Twenty years ago there was another race that she ran. The Pikes Peak Marathon. It is a marathon, run in the forest from the base of the mountain to the top and back. In addition to the marathon distance, it is an 8000 foot climb and descent. After checking out the registration for the race, you need to have completed a marathon under 5:45 within the last three years. So my plan was to run a fall marathon in order to achieve that time.
My training basically started at zero and I made progress, but there were many obstacles. While I do a fair amount of walking and ride my bike to work most of the summer, it’s not the same as running. My first runs were only a mile and I could not run more than a block. I slowly increase my distance, but started to have recurring pains in my calves. The calf would tighten up and I would have pain from then until two to four days later. I didn’t know exactly what it was or what was causing it. I tried multiple things to avoid them, but more rest between runs seemed to be the best prevention. I think it must have been tendinitis. The rest worked and it seemed to go away, but then it started getting hot outside. On three occasions I got heat exhaustion. Again, I made modifications such as being properly hydrated and introducing methods of cooling down. But I was not completing my long runs and it was getting to the point that I only had a few long runs left. Finally, I completed my 16 miler, then the 18 miler, and finally the 20 miler.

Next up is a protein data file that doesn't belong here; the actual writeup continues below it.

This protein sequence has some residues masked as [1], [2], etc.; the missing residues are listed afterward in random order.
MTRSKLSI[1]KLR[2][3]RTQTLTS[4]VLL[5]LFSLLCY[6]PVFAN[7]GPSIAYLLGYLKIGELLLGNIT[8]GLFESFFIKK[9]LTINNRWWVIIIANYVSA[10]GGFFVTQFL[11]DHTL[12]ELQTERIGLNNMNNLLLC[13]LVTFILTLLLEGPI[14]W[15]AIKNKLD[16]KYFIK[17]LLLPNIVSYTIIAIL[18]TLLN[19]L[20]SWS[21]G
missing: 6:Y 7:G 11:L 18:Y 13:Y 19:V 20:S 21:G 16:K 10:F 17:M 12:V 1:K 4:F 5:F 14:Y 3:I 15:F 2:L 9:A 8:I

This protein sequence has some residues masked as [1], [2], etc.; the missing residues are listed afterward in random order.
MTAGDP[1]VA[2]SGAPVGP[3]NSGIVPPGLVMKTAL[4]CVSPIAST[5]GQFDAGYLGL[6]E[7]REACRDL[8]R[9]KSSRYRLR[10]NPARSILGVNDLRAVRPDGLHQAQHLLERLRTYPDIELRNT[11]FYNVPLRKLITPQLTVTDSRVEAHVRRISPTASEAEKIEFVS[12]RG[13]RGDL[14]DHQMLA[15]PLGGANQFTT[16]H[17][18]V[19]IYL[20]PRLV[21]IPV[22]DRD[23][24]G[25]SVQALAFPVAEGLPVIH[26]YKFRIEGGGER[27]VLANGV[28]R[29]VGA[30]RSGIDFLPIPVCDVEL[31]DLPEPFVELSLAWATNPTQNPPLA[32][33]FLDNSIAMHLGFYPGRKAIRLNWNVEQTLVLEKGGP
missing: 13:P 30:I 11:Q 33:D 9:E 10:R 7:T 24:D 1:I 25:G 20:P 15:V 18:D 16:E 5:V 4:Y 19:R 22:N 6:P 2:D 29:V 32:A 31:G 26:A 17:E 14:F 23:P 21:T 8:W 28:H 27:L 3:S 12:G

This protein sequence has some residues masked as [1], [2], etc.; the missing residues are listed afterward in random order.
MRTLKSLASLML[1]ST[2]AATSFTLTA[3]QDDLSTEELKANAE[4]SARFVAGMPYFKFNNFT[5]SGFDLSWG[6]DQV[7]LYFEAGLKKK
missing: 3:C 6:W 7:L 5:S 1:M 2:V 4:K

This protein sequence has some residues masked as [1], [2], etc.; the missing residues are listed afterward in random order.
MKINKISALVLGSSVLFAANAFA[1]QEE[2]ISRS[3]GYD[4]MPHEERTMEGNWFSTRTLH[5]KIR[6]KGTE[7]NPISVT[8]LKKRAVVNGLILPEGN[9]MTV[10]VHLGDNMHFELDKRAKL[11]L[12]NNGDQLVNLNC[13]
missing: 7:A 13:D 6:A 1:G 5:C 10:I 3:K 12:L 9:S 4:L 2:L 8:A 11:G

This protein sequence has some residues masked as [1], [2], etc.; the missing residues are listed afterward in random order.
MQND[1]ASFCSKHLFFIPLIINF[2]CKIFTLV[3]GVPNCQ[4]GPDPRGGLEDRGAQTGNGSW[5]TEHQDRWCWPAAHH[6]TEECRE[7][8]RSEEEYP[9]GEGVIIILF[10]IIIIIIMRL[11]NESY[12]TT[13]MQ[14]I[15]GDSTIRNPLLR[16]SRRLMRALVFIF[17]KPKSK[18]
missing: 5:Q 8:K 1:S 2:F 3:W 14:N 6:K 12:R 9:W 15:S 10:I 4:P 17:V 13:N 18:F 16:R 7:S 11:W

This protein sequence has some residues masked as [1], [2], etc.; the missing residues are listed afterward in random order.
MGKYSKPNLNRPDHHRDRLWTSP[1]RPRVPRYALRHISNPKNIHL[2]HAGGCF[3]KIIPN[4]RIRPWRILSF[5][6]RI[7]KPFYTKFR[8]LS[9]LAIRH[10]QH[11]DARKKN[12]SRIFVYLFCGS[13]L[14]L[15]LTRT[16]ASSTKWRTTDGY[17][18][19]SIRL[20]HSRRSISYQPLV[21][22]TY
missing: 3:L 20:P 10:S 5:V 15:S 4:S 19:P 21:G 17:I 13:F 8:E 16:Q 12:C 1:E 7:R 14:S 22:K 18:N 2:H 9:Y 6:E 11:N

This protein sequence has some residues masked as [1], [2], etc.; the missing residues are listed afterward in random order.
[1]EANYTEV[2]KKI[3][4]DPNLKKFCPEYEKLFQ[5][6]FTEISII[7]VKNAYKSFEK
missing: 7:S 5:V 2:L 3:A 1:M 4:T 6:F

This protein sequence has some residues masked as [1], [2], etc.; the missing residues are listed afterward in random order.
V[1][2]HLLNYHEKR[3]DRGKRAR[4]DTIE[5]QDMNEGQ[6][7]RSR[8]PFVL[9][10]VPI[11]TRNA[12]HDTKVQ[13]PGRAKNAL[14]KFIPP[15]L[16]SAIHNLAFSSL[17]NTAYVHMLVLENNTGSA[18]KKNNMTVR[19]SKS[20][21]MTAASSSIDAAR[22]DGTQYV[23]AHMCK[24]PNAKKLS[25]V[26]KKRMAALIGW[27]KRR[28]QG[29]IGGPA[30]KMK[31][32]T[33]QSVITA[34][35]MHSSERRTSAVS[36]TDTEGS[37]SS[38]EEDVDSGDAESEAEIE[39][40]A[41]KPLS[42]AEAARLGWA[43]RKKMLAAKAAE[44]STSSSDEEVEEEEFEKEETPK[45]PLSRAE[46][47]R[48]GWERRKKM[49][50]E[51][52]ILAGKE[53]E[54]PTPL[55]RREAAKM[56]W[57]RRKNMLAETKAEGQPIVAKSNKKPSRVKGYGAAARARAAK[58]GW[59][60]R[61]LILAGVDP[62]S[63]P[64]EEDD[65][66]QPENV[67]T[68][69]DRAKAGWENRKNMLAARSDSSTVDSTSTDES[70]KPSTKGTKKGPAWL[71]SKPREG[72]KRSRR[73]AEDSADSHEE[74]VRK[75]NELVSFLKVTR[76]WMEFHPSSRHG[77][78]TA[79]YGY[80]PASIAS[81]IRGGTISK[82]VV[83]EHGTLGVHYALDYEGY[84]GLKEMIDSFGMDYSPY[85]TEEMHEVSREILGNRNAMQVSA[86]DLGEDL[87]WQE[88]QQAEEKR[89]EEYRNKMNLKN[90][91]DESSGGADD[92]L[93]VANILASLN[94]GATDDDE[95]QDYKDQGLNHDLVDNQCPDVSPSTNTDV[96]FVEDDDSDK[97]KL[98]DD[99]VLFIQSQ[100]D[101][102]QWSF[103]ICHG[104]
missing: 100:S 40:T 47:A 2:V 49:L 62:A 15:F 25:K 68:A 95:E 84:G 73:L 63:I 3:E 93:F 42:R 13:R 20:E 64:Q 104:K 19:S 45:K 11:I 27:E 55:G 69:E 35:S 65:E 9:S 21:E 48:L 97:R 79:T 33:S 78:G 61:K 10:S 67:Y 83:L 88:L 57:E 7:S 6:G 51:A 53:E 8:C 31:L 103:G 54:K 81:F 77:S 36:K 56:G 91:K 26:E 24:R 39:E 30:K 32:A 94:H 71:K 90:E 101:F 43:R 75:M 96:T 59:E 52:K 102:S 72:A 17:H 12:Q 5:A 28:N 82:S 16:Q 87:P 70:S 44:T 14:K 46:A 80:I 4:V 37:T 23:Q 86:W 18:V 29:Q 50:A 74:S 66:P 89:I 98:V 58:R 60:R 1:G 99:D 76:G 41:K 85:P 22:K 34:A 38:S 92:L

It seemed that I could coast until the marathon. But I bought some new shoes and my calf problems came back after the two runs with them. So I switched back to my old shoes, but I was still was only able to finish two miles into an 8 mile run just one week before the marathon. So I resolved to avoid running all week until the marathon. But then on Wednesday while bending over to cut my toe nails, I felt a spasm in my lower back. For the following days I had lower back pain and difficulty rising from a seated position. In the final days before the marathon, I seriously questioned if I’d be well enough to actually run the race. I’d already been wondering if my calves would act up during the marathon. The night before I took a couple ibuprofen and an analgesic patch on my lower back and hoped for the best.